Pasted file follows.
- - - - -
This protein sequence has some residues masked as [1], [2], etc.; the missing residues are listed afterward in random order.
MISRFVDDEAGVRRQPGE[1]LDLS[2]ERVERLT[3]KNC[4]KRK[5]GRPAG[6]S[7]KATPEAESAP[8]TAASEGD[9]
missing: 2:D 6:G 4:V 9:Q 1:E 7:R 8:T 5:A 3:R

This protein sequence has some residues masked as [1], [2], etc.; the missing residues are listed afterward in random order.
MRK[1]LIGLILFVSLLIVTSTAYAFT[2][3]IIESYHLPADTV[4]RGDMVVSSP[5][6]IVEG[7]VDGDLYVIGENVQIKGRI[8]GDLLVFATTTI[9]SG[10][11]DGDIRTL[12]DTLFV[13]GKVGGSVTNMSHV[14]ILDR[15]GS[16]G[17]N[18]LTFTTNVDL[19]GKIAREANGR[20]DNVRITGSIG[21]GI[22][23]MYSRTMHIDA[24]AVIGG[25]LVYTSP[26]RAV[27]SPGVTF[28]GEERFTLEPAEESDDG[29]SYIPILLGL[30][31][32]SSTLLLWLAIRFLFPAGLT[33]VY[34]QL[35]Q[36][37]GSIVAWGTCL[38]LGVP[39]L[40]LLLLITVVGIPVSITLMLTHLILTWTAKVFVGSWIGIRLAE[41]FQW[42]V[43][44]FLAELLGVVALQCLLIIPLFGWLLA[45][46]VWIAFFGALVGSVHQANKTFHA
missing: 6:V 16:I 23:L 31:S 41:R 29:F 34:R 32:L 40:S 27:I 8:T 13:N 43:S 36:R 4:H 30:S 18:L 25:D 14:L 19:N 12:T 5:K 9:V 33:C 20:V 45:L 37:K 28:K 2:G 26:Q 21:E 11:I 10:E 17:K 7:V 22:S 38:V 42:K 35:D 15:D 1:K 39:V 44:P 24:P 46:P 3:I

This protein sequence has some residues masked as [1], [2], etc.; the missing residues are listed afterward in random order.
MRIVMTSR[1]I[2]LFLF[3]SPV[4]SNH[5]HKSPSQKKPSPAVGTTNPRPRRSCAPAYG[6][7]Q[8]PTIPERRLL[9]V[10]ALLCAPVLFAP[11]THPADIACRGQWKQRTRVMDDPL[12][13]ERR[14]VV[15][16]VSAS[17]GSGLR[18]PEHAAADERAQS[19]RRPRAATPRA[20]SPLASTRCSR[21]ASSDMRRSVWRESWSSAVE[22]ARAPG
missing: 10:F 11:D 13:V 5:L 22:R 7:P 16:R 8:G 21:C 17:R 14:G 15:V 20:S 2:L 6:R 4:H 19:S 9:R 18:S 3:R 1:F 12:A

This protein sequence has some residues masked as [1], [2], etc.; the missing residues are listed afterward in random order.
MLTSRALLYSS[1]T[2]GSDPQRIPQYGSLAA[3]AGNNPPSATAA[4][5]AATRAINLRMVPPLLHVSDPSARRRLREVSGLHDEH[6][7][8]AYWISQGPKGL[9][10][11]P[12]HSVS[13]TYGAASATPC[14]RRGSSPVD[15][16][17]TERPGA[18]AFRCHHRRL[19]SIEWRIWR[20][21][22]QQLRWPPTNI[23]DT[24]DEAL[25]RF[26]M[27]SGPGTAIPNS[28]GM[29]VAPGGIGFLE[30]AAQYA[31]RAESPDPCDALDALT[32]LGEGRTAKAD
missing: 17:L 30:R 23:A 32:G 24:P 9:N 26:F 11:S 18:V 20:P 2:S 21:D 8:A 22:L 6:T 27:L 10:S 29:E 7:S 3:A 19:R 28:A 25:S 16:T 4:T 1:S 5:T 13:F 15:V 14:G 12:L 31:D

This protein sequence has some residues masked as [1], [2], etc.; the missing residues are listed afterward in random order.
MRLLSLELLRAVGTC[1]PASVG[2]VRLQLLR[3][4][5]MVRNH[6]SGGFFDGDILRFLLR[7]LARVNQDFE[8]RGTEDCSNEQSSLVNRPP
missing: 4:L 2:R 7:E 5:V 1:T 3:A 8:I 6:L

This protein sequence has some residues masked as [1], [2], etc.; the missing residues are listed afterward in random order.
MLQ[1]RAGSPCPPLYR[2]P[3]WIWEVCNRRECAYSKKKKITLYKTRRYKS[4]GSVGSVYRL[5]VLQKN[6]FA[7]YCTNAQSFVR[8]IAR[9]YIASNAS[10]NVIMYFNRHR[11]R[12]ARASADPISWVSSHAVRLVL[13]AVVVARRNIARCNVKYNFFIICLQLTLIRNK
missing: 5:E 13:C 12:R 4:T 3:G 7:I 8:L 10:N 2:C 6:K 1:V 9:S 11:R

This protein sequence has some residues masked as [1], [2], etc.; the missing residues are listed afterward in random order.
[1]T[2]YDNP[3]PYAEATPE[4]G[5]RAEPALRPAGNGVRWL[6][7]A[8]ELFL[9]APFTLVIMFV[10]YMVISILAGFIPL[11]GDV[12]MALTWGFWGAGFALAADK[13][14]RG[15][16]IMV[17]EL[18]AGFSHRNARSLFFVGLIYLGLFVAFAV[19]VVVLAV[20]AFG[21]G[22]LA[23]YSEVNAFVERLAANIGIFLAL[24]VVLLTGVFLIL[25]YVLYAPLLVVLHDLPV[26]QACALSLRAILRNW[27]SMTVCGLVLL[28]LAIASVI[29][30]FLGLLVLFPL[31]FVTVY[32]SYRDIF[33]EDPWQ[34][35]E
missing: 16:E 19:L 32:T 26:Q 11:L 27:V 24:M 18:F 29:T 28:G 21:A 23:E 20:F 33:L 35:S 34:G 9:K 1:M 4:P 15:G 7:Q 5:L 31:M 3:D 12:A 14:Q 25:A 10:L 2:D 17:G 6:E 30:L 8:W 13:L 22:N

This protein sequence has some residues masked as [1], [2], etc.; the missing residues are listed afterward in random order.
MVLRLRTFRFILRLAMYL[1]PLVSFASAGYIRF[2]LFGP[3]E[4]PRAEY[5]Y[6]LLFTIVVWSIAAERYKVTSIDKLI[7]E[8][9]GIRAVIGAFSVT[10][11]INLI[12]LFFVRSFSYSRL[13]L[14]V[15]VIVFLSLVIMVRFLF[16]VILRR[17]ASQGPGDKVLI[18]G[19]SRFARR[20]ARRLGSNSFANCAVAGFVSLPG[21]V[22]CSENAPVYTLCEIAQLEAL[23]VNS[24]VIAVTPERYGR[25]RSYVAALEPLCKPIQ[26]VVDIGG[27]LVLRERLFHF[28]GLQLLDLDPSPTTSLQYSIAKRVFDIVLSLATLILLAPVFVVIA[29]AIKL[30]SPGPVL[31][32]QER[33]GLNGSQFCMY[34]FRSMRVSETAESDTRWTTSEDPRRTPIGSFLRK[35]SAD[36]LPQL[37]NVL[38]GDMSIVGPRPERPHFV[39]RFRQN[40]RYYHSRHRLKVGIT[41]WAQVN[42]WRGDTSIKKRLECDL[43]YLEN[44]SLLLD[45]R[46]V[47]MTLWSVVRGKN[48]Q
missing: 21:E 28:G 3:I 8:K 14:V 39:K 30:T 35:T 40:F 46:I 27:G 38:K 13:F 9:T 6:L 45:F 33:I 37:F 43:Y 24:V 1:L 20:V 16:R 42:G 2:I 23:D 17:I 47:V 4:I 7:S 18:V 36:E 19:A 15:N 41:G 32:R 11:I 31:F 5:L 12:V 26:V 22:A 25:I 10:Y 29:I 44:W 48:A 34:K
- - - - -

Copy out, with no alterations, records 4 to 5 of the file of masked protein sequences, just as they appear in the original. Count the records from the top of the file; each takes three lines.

This protein sequence has some residues masked as [1], [2], etc.; the missing residues are listed afterward in random order.
MLTSRALLYSS[1]T[2]GSDPQRIPQYGSLAA[3]AGNNPPSATAA[4][5]AATRAINLRMVPPLLHVSDPSARRRLREVSGLHDEH[6][7][8]AYWISQGPKGL[9][10][11]P[12]HSVS[13]TYGAASATPC[14]RRGSSPVD[15][16][17]TERPGA[18]AFRCHHRRL[19]SIEWRIWR[20][21][22]QQLRWPPTNI[23]DT[24]DEAL[25]RF[26]M[27]SGPGTAIPNS[28]GM[29]VAPGGIGFLE[30]AAQYA[31]RAESPDPCDALDALT[32]LGEGRTAKAD
missing: 17:L 30:R 23:A 32:G 24:P 9:N 26:F 11:S 18:V 20:P 2:S 21:D 8:A 22:L 6:T 27:L 10:S 29:E 7:S 3:A 19:R 28:A 25:S 16:T 4:T 1:S 5:T 13:F 15:V 14:G 12:L 31:D

This protein sequence has some residues masked as [1], [2], etc.; the missing residues are listed afterward in random order.
MRLLSLELLRAVGTC[1]PASVG[2]VRLQLLR[3][4][5]MVRNH[6]SGGFFDGDILRFLLR[7]LARVNQDFE[8]RGTEDCSNEQSSLVNRPP
missing: 4:L 2:R 7:E 5:V 1:T 3:A 8:I 6:L